Caught up in a Web


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Is there a future for Internet radio? It depends on whom you ask. The news in mid-April certainly put a damper on all things audio on the Internet.

First, stations were faced with impending fees for simulcasting their on-air program. While stations are already paying fees for on-air play, these additional costs made many stations reconsider the value of the online service. For many stations, these costs easily outweigh any income potential.

The next blow came from AFTRA, who wants stations to pay talent fees that are up to 300 times the standard radio rate for spots played over the Internet. I'm all for fair compensation, but this is extreme. After the AFTRA announcement was made, a new push for ad insertion technology and products began in a classic action/reaction fashion.

In a move that seemed to seal the fate of Internet radio, 3Com pulled the plug on the Kerbango Internet radio appliance. I was surprised by this, considering how much attention and interest the product has already received. I guess that 3Com decided to cut its losses on a project that was likely becoming a significant money pit.

It seems like almost every station has shut down its online stream until the royalty and payment situation is resolved. Since no one knows how it will end or if retroactive fees will be imposed, this is a smart action for stations to simply cover themselves.

Is Internet radio finished? I don't think so. While everyone is pointing at the failure of the dot-bombs, it just goes to show that old methods don't always work for new technologies. In the end, I expect stations will pay additional monies to play music online even if it is simulcast on air. The rates will be negotiated and a satisfactory solution will be reached. The same is true for AFTRA. Contracts will be written that automatically cover the rights for Internet play. A higher talent fee may be the result, but fair compensation is warranted.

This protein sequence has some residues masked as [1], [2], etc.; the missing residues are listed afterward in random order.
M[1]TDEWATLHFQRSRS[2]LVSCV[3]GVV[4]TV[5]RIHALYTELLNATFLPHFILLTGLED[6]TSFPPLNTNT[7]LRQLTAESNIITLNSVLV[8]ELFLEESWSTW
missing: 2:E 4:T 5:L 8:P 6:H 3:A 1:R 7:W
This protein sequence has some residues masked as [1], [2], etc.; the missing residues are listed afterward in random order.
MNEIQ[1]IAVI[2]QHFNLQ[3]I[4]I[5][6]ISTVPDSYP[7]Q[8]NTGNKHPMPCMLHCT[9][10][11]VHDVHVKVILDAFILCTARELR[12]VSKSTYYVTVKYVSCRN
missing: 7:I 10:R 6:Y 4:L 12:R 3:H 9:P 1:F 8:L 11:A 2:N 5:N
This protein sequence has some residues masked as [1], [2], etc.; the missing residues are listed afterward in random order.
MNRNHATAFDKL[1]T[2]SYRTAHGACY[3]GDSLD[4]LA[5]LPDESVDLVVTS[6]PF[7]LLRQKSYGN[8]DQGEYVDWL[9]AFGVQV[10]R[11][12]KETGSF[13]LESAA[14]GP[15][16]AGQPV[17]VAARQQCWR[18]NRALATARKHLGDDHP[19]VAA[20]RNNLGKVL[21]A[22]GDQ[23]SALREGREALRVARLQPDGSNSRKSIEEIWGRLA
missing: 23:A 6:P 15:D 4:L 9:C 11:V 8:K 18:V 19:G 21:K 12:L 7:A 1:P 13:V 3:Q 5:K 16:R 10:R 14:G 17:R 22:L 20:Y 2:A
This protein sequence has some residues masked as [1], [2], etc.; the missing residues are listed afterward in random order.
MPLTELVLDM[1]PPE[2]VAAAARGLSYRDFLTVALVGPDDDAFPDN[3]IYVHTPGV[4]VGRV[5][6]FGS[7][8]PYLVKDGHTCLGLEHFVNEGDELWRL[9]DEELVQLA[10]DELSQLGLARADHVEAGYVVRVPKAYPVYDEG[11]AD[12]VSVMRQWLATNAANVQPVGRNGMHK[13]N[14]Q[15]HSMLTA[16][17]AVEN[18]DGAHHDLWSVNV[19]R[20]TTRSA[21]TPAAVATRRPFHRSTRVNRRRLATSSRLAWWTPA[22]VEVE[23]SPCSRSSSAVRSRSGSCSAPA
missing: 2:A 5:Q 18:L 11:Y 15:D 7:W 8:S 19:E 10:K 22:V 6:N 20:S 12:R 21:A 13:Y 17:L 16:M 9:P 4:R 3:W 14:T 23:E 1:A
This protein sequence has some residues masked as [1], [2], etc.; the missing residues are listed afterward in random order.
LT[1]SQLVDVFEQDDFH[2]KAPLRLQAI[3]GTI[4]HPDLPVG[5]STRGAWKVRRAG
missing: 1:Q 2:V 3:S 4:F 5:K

What we have seen is a growing phase for Internet radio. A recent Consumer Electronics Association study showed that consumers want free content. We all know that nothing in radio is really free. Whether it's commercials, underwriting or subscription, money is changing hands. I'll modify the statement above and say that consumers want the perception of free content. If they don't know they're paying for it, they will accept it as free. Like the business end on webcasting, the listener side needs to grow as well.

If you're a baseball fan, you have likely seen that this is changing already. Major League Baseball has changed how it provides game broadcasts online. To listen, you must now subscribe to listen. The fee is not excessive — $10 for the season to listen to any game. Some may see this as greedy, but subscription services do succeed. If you wonder who will pay to hear something that has traditionally been free, look at the satellite radio services coming from XM and Sirius.

I doubt that many stations are generating any revenue from webcasts. The cost of business is too high for the current technology to show more than break-even results. Multicast and other streaming advances, ad insertion and targeted ad insertion are all part of the evolution of Internet radio's forthcoming success and advancement.


Are you streaming audio online? Tell us about your experiences and how you're dealing with these issues.




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